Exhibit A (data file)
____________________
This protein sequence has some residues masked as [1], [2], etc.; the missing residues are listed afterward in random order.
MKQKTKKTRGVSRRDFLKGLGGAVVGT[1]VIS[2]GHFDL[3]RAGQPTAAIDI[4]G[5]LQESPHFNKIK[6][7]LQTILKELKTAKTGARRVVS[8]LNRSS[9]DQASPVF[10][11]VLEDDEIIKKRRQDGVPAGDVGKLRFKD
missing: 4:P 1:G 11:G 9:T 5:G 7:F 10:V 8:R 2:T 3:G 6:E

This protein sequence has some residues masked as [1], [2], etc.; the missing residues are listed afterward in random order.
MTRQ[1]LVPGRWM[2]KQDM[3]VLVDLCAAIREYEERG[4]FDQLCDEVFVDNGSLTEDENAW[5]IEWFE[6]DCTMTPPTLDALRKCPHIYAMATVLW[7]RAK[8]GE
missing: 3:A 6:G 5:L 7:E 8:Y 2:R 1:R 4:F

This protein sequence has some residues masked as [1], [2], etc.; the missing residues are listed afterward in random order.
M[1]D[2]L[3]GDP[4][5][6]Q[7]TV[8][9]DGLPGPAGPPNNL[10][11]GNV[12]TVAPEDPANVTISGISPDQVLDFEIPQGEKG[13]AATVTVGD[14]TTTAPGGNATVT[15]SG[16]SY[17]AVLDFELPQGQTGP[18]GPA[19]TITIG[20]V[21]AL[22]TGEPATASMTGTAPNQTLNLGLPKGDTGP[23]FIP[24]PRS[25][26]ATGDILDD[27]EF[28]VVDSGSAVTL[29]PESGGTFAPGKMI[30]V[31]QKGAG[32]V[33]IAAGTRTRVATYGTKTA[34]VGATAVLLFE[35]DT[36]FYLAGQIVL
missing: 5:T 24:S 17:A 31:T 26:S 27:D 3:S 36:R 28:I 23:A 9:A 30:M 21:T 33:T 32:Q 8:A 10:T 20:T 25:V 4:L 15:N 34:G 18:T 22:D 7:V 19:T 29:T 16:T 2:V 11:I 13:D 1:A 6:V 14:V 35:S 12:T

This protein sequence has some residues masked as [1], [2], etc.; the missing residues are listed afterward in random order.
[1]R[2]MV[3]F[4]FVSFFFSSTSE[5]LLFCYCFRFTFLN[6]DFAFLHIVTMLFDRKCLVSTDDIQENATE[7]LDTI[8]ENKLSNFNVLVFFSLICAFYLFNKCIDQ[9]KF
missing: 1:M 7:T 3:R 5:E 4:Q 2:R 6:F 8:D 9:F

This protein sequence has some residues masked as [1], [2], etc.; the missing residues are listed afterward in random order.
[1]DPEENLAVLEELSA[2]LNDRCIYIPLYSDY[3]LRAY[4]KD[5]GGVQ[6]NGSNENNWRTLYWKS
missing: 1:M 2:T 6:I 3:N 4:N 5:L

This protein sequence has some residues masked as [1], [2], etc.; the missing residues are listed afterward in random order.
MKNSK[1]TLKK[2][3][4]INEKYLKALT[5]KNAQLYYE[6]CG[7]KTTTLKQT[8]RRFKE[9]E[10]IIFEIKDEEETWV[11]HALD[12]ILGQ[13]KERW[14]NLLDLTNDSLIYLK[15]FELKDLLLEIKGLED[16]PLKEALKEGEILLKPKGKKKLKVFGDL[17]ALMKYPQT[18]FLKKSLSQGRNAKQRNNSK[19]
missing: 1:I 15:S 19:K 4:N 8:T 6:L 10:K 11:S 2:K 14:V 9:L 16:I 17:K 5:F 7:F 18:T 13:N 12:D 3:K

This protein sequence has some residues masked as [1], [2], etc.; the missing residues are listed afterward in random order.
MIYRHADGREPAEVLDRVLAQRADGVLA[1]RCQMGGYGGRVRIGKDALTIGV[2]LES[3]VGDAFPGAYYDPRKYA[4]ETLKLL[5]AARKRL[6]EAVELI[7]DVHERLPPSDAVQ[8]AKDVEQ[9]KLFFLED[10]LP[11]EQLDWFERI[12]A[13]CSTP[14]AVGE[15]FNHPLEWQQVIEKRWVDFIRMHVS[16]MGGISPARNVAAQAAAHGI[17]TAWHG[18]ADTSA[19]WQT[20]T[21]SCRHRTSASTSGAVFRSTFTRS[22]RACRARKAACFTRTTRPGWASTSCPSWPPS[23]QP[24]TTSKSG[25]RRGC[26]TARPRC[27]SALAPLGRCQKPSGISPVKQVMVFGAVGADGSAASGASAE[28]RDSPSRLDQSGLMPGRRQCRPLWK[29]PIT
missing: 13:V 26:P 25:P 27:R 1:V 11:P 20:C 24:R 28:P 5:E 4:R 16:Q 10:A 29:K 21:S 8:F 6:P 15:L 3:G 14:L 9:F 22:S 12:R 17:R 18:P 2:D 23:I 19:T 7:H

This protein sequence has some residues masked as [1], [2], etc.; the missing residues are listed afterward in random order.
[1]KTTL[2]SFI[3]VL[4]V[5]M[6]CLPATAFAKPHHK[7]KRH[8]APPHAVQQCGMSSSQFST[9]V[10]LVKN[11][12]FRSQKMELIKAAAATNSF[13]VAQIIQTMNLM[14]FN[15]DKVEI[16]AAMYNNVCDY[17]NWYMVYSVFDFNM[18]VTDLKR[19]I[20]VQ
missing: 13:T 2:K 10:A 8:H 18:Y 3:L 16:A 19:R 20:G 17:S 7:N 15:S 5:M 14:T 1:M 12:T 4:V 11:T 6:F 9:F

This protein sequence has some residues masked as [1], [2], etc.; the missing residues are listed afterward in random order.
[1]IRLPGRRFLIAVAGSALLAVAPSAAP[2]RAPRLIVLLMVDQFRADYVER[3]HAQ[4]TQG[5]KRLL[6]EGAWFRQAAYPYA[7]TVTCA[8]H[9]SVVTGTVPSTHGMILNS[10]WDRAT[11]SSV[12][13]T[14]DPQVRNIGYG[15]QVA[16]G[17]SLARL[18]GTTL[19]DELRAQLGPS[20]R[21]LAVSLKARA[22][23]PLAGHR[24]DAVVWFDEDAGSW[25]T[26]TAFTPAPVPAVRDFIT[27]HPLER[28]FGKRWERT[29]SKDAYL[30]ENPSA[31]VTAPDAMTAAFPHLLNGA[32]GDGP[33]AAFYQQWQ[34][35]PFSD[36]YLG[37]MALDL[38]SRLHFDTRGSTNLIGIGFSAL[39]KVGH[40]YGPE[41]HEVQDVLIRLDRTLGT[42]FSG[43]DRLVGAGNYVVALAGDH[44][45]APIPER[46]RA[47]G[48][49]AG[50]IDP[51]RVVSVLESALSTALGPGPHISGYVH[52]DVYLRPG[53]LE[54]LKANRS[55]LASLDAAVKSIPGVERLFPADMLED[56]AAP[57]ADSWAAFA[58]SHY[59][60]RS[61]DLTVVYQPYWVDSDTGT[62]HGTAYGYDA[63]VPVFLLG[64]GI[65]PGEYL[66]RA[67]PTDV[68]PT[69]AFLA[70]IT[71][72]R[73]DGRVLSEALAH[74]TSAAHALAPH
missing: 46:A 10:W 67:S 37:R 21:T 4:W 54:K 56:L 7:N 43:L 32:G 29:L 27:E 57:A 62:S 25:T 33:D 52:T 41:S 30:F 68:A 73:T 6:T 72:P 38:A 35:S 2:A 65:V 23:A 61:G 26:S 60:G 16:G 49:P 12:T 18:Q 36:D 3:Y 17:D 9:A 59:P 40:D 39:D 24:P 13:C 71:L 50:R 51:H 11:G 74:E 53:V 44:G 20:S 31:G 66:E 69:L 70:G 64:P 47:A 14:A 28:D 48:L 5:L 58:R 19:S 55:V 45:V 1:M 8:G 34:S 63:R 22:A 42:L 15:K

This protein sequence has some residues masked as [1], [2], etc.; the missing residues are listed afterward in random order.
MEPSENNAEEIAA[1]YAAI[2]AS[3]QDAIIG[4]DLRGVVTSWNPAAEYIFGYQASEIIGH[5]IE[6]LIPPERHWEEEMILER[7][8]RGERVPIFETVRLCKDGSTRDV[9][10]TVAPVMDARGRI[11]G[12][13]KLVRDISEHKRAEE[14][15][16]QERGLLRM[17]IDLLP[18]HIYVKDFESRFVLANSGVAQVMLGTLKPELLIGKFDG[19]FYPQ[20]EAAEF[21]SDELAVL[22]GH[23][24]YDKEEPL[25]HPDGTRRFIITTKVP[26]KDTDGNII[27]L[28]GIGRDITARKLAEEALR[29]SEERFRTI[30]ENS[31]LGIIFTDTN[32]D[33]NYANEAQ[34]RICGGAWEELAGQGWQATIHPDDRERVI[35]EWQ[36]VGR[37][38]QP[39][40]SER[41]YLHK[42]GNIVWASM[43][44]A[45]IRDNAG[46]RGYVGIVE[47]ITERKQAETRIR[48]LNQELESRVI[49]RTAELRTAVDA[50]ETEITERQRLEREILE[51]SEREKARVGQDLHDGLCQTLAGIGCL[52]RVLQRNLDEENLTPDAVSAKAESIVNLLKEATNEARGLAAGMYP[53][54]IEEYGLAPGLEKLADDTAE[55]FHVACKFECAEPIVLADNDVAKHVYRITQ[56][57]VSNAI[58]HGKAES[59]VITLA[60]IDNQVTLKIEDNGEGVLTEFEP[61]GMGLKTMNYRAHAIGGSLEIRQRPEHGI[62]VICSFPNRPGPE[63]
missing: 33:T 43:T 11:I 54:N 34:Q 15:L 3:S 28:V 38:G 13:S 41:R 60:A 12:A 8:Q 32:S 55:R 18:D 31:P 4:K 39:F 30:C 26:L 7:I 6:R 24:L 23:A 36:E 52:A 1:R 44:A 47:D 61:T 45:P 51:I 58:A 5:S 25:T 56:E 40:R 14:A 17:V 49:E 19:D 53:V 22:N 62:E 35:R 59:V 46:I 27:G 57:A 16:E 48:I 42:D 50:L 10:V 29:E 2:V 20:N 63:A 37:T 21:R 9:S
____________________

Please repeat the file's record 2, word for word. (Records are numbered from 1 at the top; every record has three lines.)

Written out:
This protein sequence has some residues masked as [1], [2], etc.; the missing residues are listed afterward in random order.
MTRQ[1]LVPGRWM[2]KQDM[3]VLVDLCAAIREYEERG[4]FDQLCDEVFVDNGSLTEDENAW[5]IEWFE[6]DCTMTPPTLDALRKCPHIYAMATVLW[7]RAK[8]GE
missing: 3:A 6:G 5:L 7:E 8:Y 2:R 1:R 4:F